HONG KONG • Activists in Hong Kong plan to combine their pro-democracy protests with the Mid-Autumn Festival celebrations this weekend, targeting various places, including the airport and shopping malls at train stations.
The protest schedule includes another in a series of "stress tests" of the airport, which in recent weeks has seen the blocking of approach roads, street fires and the trashing of a nearby subway station.
Protesters also jammed the airport arrivals hall last month, leading to cancelled or delayed flights and clashes with the police.
The Hong Kong Airport Authority obtained an injunction last month which gives it the right to clear protesters, except for those in designated areas.
Activists also plan to gather outside the British consulate on Sunday to demand that China honours the Sino-British Joint Declaration that was signed in 1984, laying out the former British colony's future after its handover to China in 1997.
China says Hong Kong is now its internal affair, while Britain says it has a legal responsibility to ensure China abides by its obligations under the Joint Declaration. Hong Kong returned to China rule under a "one country, two systems" formula that guarantees freedoms not enjoyed on the mainland, including an independent legal system.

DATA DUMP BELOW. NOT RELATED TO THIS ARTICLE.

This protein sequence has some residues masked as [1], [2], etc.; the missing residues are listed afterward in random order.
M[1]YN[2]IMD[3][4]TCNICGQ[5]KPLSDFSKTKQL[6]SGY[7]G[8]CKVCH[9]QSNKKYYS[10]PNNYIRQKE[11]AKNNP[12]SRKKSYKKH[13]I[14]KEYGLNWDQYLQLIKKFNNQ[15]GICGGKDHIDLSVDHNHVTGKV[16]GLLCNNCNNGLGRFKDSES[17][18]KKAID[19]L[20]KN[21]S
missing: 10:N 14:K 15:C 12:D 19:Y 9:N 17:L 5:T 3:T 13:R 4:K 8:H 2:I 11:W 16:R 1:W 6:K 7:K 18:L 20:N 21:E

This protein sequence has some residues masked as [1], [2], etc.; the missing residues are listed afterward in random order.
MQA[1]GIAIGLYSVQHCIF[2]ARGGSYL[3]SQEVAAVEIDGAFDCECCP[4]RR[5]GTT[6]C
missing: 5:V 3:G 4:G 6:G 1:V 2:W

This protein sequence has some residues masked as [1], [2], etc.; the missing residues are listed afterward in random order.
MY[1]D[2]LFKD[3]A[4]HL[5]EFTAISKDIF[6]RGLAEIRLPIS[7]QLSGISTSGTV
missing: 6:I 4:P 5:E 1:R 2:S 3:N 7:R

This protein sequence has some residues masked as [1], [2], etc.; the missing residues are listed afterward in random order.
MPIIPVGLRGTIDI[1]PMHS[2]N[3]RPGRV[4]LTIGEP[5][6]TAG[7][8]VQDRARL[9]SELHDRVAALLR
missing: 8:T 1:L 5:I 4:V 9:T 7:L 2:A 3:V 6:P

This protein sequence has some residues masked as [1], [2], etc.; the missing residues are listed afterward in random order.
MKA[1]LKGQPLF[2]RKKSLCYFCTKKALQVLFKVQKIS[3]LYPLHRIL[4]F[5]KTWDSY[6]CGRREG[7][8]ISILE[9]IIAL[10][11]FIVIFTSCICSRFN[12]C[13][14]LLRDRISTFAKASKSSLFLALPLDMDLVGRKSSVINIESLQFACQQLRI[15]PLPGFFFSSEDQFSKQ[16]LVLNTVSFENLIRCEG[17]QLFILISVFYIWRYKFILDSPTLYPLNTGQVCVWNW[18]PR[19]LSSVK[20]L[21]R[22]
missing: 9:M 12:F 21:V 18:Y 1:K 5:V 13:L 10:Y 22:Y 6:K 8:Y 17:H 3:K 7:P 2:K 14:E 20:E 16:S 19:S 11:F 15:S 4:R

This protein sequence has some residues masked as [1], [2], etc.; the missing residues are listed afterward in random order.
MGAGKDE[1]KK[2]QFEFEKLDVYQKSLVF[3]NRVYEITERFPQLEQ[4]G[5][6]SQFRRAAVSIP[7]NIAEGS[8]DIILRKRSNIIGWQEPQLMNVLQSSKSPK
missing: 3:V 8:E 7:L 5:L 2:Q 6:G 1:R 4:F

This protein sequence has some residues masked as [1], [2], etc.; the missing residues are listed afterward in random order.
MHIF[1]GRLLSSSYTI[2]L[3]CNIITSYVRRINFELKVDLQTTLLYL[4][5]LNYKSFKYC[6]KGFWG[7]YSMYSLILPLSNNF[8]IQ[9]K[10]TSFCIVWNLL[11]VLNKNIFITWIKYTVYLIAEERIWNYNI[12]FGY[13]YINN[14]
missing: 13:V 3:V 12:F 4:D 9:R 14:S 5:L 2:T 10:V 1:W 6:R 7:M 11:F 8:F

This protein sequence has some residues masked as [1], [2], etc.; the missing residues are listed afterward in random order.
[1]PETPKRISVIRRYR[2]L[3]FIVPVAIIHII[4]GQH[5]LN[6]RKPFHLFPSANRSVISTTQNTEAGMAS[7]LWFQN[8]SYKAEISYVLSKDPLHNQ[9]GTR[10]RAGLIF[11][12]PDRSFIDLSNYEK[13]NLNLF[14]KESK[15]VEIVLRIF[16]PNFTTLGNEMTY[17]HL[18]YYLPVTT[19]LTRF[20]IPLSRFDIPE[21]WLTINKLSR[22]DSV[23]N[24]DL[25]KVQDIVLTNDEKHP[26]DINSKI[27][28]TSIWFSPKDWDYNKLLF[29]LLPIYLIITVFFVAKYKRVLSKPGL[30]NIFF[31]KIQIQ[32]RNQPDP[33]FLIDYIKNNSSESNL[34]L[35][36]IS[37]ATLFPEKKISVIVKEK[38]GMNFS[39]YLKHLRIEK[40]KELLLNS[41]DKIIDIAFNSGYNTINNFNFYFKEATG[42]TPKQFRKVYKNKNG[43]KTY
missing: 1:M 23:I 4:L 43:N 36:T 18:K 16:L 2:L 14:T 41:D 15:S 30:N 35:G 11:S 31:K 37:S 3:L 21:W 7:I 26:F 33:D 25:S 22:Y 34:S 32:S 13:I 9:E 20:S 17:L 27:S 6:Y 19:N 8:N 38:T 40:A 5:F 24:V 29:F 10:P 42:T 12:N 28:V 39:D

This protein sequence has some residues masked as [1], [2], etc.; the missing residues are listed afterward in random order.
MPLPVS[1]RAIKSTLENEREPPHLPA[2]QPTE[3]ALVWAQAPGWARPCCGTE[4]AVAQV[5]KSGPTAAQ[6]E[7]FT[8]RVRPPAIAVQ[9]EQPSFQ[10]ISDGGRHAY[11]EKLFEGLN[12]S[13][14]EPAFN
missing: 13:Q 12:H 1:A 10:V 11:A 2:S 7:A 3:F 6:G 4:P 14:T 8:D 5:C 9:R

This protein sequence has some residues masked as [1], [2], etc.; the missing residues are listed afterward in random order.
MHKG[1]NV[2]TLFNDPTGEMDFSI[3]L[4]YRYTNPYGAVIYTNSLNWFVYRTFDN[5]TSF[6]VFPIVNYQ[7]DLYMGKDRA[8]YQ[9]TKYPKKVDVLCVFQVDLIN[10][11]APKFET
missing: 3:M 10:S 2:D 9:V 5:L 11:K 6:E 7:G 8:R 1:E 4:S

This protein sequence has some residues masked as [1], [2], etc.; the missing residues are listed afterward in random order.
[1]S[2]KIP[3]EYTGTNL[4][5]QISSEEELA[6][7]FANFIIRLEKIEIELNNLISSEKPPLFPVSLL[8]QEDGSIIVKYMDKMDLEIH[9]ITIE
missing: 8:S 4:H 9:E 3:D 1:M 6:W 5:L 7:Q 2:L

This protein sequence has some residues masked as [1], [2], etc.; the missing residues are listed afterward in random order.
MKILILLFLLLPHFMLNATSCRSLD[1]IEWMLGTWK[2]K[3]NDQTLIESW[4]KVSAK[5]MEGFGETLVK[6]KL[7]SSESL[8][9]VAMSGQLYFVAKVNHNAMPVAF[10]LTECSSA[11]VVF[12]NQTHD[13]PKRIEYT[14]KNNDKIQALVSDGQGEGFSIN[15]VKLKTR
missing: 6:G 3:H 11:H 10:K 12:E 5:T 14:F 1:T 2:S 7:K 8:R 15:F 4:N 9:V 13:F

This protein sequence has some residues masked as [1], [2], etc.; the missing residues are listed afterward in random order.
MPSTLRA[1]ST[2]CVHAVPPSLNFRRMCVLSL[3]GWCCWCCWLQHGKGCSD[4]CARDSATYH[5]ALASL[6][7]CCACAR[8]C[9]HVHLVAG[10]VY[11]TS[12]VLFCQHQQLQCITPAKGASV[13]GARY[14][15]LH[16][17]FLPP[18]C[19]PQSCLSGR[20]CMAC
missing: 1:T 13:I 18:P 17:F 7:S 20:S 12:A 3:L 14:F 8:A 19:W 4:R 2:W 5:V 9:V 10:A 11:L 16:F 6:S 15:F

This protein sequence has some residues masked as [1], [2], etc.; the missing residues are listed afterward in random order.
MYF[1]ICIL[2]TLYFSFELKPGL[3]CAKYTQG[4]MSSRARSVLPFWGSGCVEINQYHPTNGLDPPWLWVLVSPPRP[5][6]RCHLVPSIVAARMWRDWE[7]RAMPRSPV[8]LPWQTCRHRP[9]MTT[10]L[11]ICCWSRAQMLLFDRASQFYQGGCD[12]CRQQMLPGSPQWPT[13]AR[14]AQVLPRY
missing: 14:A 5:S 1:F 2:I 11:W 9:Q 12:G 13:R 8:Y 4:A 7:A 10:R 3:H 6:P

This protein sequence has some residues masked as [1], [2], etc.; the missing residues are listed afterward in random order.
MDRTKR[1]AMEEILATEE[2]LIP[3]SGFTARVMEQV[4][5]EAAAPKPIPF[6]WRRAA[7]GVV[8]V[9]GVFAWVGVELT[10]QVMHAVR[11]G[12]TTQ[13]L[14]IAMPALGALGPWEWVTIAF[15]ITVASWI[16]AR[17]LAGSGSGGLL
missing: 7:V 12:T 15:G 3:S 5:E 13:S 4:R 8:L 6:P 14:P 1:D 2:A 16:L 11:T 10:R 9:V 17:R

The unrest was triggered by planned legislation to allow extraditions to China, but has broadened into calls for greater democracy.
For the Mid-Autumn Festival today, protesters have planned a series of lantern-carrying human chains and sit-ins at subway shopping malls and on the scenic Victoria Peak, popular with mainland tour groups, as well as on Lion Rock, separating the New Territories from the Kowloon peninsula.
The police have, meanwhile, denied the Civil Human Rights Front (CHRF), the organiser of the June 16 march with a turnout of two million people, permission for a mass downtown march on Sunday.
"In previous marches applied for by CHRF, participants, reporters and police suffered serious injuries," the police said in their refusal letter to the group.
The government is also inclined to cancel a fireworks display, usually held over Victoria Harbour on Oct 1 to celebrate the anniversary of the founding of the People's Republic of China.
After assessing the risks amid the protests, the government is likely to cancel the event, broadcaster TVB reported yesterday.
About 100 people from the Defend Hong Kong Campaign held a rally outside the Court of Final Appeal in Central yesterday, waving the Chinese flag and signs that read: "Police arrest people, the courts release people".
These pro-government protesters demanded the resignation of Chief Justice Geoffrey Ma, saying judges were too lenient in granting bail to those charged over the anti-government protests, the South China Morning Post reported.
Of the more than 1,300 people arrested since protests erupted in June, at least 191 people have been charged with offences ranging from assaulting police officers to rioting. Among those charged, 164 have been granted bail.